python philosophical question - strong vs duck typing

Terry Reedy tjreedy at
Wed Jan 4 15:22:03 EST 2012

On 1/4/2012 1:37 AM, Terry Reedy wrote:
> On 1/3/2012 8:04 PM, Devin Jeanpierre wrote:

>> [ An example of a simple dependently typed program:
>> ]
> Just got it after a minute delay.

A followup now that I have read it. Removing the 40 line comment, the 
function itself is

fun getitem{n,m:nat}(arr : array(int, n) ,
  length : int(n), index : int m) : int =
     if index < length then
         ~1 (* -1, error *)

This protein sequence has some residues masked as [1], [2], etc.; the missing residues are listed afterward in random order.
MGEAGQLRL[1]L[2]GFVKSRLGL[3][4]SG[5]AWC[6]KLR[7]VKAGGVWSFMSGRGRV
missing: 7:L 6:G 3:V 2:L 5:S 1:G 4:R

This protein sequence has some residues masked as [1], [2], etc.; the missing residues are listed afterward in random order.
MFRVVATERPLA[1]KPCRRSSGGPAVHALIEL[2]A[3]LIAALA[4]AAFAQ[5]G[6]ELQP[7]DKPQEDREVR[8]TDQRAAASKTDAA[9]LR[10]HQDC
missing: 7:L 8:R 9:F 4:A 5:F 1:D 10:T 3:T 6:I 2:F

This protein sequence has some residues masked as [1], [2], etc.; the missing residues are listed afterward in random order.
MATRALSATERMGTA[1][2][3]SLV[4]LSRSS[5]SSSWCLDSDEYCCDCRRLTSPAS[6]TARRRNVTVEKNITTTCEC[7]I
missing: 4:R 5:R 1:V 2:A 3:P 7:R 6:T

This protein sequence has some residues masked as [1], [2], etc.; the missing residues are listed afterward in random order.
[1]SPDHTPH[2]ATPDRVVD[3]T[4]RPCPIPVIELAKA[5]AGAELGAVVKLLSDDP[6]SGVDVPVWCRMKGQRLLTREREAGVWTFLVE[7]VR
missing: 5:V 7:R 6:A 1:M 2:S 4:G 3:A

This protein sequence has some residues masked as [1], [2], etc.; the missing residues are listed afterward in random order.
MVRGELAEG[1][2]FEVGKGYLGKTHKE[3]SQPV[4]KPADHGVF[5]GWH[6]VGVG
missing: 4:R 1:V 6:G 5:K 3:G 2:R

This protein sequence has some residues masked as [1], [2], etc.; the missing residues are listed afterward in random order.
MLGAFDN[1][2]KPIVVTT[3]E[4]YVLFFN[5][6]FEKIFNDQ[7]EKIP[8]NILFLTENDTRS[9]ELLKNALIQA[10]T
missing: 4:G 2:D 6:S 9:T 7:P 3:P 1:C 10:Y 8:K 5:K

where n,m are compiler variables used to define the dependent 
(paramaterized) types array(int,n) and int(n)/ The double use of n means 
that the compiler checks that length n of the array equals the length 

My response: in Python, there is no need to pass concrete collection 
sizes because they are packaged with the collection at runtime as an 
attribute. So:

1) In Python, there is no need for such checking. In addition, the 
for-loop construct, 'for item in iterable:', removes the possibility of 
indexing errors.

2) Python classes are, in a sense, or in effect, runtime dependent 
types. While the formal implementation type of a 'list' is just 'list', 
the effective computation type is 'mutable sequence of length n'. The 
type of an iterator is 'read-only sequence of indefinite length'. I find 
this an interesting way to look at Python.

Terry Jan Reedy

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